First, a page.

Word count: 80,000; page count: 300
Royal dukes from rival countries, shipwrecked on a deserted island. The grudge match of the century—or a love story of super-heroic proportions?
Sander Fiala, Duke of Roses, is fourth in line to the South Abarran throne, even though his rogue power earned him the nickname “The Monster of Roses” and got him banished from the Castle. But right before he’s about to set off on his annual birthday sailing trip, the Queen asks him to meet with the notoriously volatile North Abarran Duke of Arles.
Tarik Jaso, Duke of Arles, expects the worst from people because—let’s face it—people are the worst. His superpower bombards him with any and all electronic transmissions, which…yeah, people suck. So when he’s attacked and wakes up in the cabin of a stranded boat, he knows he’s royally screwed. Because the man looming over him—the man he’d gone toe-to-toe with right before the attack—is the infamous Monster of Roses.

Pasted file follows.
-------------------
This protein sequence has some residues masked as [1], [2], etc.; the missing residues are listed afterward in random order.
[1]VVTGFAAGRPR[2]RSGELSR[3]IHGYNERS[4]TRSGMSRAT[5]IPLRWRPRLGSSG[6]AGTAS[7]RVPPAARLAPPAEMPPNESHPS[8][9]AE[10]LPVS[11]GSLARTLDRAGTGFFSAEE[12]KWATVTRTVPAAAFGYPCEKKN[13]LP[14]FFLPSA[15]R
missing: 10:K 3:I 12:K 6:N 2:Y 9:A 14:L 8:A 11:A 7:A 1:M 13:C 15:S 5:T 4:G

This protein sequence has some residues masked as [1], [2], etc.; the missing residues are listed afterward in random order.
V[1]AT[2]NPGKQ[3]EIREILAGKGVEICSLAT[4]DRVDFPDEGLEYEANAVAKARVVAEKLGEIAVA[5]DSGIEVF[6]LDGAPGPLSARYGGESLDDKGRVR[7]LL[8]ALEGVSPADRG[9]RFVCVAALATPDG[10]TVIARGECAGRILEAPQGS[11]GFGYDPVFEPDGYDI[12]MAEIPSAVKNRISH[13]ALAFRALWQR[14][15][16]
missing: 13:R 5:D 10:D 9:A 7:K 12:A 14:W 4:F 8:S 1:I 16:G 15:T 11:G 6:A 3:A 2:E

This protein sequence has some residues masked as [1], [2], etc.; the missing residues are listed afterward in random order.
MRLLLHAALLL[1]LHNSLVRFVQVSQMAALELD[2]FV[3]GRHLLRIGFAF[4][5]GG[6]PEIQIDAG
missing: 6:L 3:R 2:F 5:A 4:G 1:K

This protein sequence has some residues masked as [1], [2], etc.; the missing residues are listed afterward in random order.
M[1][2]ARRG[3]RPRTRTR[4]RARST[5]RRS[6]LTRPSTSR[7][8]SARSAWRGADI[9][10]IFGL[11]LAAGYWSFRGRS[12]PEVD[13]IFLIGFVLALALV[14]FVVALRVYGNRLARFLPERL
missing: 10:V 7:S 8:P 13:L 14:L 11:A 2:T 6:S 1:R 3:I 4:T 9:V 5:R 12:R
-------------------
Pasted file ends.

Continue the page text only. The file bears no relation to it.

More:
Tarik is positive the Monster is behind his kidnapping. Sander is sure the whole thing is Tarik’s fault. As they work toward rescue, Tarik realizes that the disturbingly hot Sander is no monster, and Sander discovers that Tarik’s temper masks a caring soul wrapped in a cantankerous (though undeniably sexy) body.
For their burgeoning connection to endure, they’ll have to duke it out with political factions, dark conspiracies, and centuries of traditions that keep them on opposite sides of the border.
But first? They have to get off this damn island.
Duking It Out is a 46,000-word M/M enemies to lovers, opposites attract, superhero rom-com, featuring Only One Bed, a grumpy duke who should know better than to jump to conclusions, a self-doubting duke who’s good with his hands (heh), gossipy seagulls, competent assistants, a guaranteed HEA, and (unfortunately) capes.
With his heart’s desire at stake, can he resist giving Fate a little nudge?